PR: What I express today is probably clearer for everyone internally and externally. I think Cartier is now better understood in terms of philosophy. I think 20 years ago that idea of being modern, being innovative while being faithful to who we are was less of an obvious thing to understand. I think today this is not only understood but also valued more than it was then. We didn’t change but the context evolved more to value what we are doing. We always adapted to the context, but the way we did it was probably less easily perceived than 20 years ago. I think then there was a perception that if you wanted to be accurate or modern or contemporary you had to turn a page from the past. In fact, it was not at all the philosophy of Louis Cartier who always thought that time is not always a notion of progress in terms of aesthetics, we had very beautiful things in the past, have very beautiful things in the present and will have very beautiful things in the future. It is not necessary to establish a ranking of what is better. It is a matter of taste of course, but it is not a question of relevance. I think that is the vision in which we live today. That permanent search for inspirations in different cultures and different ages of civilisation is the idea. Our field of expression is one of shapes, we live in the world of shapes, we create shapes and we are one of the main actors in that field. When you are in that field you understand that shapes don’t have limits in time or geography. That has been the philosophy of Cartier. It also explains the very specific view that Cartier has towards watchmaking. That is why Cartier is perceived as the watchmaker of shapes. 

PB: That evolution has brought us to the point we are at today. Can you tell me more about the inspirations behind the new timepieces unveiled at Watches and Wonders?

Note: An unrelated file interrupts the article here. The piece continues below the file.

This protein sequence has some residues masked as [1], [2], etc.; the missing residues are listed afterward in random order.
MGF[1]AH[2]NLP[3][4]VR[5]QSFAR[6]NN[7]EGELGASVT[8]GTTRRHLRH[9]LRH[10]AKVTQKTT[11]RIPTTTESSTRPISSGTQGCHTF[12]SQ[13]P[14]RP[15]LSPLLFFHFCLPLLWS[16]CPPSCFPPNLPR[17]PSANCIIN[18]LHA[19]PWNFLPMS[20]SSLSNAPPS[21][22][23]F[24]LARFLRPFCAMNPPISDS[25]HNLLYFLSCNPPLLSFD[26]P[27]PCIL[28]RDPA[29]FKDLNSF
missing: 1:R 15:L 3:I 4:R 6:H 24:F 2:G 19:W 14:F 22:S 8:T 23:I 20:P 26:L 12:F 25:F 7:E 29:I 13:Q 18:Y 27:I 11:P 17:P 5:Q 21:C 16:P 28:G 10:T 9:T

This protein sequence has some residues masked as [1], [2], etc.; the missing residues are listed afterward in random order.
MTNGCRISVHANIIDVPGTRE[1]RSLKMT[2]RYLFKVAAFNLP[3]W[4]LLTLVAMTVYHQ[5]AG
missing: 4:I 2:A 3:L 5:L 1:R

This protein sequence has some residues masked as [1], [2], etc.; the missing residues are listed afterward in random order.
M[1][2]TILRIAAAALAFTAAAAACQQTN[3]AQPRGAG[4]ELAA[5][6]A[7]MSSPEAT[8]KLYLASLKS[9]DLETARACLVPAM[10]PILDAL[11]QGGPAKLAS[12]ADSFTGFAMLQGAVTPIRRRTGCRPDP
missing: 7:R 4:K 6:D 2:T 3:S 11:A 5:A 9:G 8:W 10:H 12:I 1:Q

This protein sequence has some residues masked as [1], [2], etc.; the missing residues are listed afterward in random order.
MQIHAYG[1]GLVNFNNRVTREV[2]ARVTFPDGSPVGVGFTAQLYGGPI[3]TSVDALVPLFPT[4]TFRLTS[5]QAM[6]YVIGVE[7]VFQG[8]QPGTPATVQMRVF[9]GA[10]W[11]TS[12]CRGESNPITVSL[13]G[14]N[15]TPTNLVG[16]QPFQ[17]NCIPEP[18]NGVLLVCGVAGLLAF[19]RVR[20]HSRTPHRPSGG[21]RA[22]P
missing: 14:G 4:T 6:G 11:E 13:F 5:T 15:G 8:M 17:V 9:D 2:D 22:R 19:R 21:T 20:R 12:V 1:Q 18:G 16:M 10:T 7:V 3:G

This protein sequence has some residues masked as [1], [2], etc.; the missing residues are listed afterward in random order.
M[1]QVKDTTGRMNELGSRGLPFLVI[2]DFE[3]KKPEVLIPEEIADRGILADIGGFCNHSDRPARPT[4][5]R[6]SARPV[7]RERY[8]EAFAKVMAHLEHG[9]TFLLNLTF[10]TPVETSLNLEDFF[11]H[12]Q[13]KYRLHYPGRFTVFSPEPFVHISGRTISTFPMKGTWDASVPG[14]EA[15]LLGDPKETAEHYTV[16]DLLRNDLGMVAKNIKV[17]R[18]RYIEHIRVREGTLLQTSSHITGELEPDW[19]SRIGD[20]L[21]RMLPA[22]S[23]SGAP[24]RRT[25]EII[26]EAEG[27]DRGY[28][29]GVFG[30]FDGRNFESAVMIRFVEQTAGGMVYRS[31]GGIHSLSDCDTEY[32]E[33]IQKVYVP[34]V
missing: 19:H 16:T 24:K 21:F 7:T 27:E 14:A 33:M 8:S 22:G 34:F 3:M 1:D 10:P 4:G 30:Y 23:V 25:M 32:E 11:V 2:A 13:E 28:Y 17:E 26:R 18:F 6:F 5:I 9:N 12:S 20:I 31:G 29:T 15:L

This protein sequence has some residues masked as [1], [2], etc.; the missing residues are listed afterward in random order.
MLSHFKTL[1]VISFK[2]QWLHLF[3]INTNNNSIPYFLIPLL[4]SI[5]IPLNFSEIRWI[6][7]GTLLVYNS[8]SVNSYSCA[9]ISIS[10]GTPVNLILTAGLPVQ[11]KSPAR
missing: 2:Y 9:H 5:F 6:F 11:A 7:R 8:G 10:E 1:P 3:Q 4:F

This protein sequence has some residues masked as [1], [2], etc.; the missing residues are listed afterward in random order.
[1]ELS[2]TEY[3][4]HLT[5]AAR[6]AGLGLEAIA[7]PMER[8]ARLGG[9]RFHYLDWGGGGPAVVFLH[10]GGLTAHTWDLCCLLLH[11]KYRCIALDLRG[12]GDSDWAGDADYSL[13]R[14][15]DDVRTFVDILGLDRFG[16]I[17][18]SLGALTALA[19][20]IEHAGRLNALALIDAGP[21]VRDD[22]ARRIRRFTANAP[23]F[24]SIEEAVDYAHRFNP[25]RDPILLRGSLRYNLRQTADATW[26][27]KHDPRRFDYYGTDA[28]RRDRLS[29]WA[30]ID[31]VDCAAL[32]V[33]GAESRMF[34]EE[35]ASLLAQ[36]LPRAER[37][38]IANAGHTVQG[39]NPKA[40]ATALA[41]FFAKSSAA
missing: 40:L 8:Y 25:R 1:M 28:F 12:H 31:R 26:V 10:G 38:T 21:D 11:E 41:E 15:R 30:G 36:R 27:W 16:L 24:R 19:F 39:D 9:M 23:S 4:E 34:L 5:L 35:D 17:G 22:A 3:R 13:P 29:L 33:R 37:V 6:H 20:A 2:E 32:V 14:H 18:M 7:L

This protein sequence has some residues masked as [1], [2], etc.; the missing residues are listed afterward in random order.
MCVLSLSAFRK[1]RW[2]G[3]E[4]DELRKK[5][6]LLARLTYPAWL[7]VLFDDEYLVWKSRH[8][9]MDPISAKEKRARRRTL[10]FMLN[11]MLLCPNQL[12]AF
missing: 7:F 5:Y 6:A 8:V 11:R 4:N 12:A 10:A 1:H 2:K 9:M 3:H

PR: First, we have the Tortue, the turtle shape watch which is very interesting. It is a very good example of philosophy in terms of the shapes of Cartier because it is a shape that exists since 1912. At the time that it was launched it was considered a disturbance, a very valid creation. When you look at the evolution of the shapes of Cartier in the 1910’s, you see that it was one step forward to make another essential shape, the one of the Tank. The philosophy behind the creation of the Santos in 1904, the Tonneau in 1906, the Tortue in 1912 and then the Tank in 1917 shows the research conducted by Louis Cartier and his designers to achieve the simplest shape possible for a watch to be worn on the wrist. Of course, the tank is two parallel lines and the Tortue is two parentheses. It is not a box that is attached to a strap, it is something that is conceived in harmony with the strap and that was new. That freedom of conception from the traditional world of watchmaking comes from the fact that we are a jeweller, when you are a jeweller you understand why shapes and creation are important. As a jeweller we integrated that idea of ergonomics, our watches also illustrate that. For example, the Tonneau barrell shape that was created in 1906 was elongated and because of this is was covering your wrist and had to be curved. The Tortue was small enough to be contained in the flat part of your wrist, so that’s why it was flat. It was not necessary to make a curved one. That explains a lot about the vision in terms of creation for Cartier. Today we decided to work with the shape of the Torteu because we are faithful to the vision of Louis Cartier. He once wrote in letters, when exchanging about a new collection, “this is a very good idea, it is a marvel idea”, meaning that not only was it beautiful, but it was very interesting because it could give birth to many variations. The Tortue is one of those marvel ideas. When we re-work it in terms of proportions, volume, movement and types of dial, it shows that richness that the model contained from its beginning.